Travelling is intense, both in stories and real life. People realize they’ve forgotten their wallet an hour along the road. Plane luggage...


Travelling is intense, both in stories and real life. People realize they’ve forgotten their wallet an hour along the road. Plane luggage is over the weight limit, so you have to decide what you really need on your holiday. There might not be a toilet for several kilometers; a true tragedy.

Conflict is necessary to move a story forward, and hook the reader. Often in books authors skip over the travelling completely, or drag it out into a boring chapter where nothing happens except birds chirp and the love interests make doe-eyes at each other. Sound familiar?

So how can we use travelling to our advantage?

There are four elements that can bring your travelling scenes to another level.


1) People: Some people love travelling; some people hate it. When several people are stuck together for days, weeks, or months, there are sure to be things they’ll disagree about. They’ll get sick of each other. Small disagreements can range from who takes watch, to which song to play in the car. To create more conflict, use a small disagreement and blow it up into a giant argument that could completely stall their travels. What if one of the characters suddenly doubts the journey? What if they are careless with how they pack another’s prize possession?

For example, think of the last car trip you were in. You were probably crammed in the back seat with several siblings. Maybe it was hot. One of you was probably in a bad mood. At first you tolerated each other, but then someone made a snarky comment, and boom, off you went squabbling. Your parents yelled at you to be quiet, which made you even more angry at each other because now you’re in trouble.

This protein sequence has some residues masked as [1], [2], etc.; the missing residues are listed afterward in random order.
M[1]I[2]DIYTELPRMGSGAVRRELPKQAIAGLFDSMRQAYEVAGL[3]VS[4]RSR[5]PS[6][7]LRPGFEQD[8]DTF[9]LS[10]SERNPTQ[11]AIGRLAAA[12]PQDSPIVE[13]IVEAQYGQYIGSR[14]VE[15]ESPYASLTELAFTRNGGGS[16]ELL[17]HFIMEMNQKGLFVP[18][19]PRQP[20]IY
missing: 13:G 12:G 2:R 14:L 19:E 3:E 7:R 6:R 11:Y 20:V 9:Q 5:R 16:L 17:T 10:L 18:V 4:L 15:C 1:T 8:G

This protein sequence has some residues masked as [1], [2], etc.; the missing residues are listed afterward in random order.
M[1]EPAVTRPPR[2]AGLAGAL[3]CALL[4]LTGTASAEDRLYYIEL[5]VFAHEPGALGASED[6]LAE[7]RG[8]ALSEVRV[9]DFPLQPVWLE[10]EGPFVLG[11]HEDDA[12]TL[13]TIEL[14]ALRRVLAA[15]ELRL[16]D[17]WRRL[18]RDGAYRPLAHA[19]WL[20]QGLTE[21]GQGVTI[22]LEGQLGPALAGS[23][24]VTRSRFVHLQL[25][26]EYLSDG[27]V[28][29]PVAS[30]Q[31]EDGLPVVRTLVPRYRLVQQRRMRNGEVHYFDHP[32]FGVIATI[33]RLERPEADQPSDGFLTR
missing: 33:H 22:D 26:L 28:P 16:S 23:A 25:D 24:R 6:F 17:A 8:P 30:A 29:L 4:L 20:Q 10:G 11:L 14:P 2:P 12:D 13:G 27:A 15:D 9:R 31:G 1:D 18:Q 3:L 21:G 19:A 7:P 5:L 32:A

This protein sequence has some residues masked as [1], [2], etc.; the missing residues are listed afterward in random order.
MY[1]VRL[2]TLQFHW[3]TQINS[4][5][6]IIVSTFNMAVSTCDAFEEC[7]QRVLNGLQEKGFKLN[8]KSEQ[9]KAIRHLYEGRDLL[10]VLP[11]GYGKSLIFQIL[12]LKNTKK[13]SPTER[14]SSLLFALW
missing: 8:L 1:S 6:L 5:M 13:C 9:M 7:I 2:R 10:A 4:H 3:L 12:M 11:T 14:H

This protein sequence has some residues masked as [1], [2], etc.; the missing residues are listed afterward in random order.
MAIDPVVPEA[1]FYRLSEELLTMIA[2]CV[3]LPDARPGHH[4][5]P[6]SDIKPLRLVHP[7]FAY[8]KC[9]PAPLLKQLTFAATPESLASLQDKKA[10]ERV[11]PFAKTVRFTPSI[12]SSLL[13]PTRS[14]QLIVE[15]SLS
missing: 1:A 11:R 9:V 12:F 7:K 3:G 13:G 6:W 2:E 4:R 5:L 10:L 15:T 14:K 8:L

Characters are like this. Make them moody, or have them disagree, and the intensity of your travel will explode.

One fight could shatter everything
(Image not mine)

2) Mode of Transport: The two most popular modes of transport are cars in contemporary, and horses in fantasy. Our stories should reflect real life, and we all know that nothing ever goes perfect on trips. Cars break down, the tires deflate, or you run out of petrol (gas). Horses get tired, thirsty, and hungry, and so your characters will need to stop to care for them. Or if they are travelling by plane, what if one of the engines burn, or the flight is delayed? On steam-powered trains, what if they run out of coal? What if Titanic III runs into a hidden glacier?

If your characters are on a tight schedule, harming their mode of transport will make every minute count.

And they were just about to cross the river...oops
3) Setting and Weather: Where your characters are travelling through plays a big part. Are they in a desert? A dark forest? A busy city? Let’s go with the dark forest example. If the trees are pressed close together, your character will not have an easy time seeing. What if they trip on roots and break a leg? Darkness tends to make people jumpy, so any noise will make them paranoid. Dark forests can also be very cold at night, so how do they deal with it? Will the characters who hate each other have to lie next to each other for body warmth?

Never underestimate the power of a setting. Your characters can make the grandest plans to save the world, but how will they do it when a thunderstorm is unleashed and they can’t see through the rain?

Danger could be lurking beyond that mist

4) Resources: Unless the characters are very well off, travelling drains a budget significantly. Food, new clothes, transport, a room for a night - all need to be paid for. If your characters are on the road for months, how are they going to pay for all this? It’s unrealistic for a poor farming boy to go off with no cash, and pass through several cities and always have a nice inn room and a bowl of stew. Unless he’s some mastermind thief or con-man. 
But if your character is in, say, a desert, resources turn from a matter of money to a matter of life and death. Do they have enough water? Light enough clothing for the day, but warm blankets for the night? How far is it before they can replenish their resources?

Stripping the basic needs from your character on a journey can raise the stakes even higher.

Your character might have to dip into their savings for that new game

Use all four elements to create enough conflict to make every hour of the journey a section the reader can’t pull themselves away from. And who knows, maybe you can even make not having a bathroom for eight miles the turning point in your character’s arc.

Do you skip over travelling, or do you use it to your advantage? What is your favourite way to mess up cause conflict in a journey? Let me know in the comments; I’d love to hear your thoughts!

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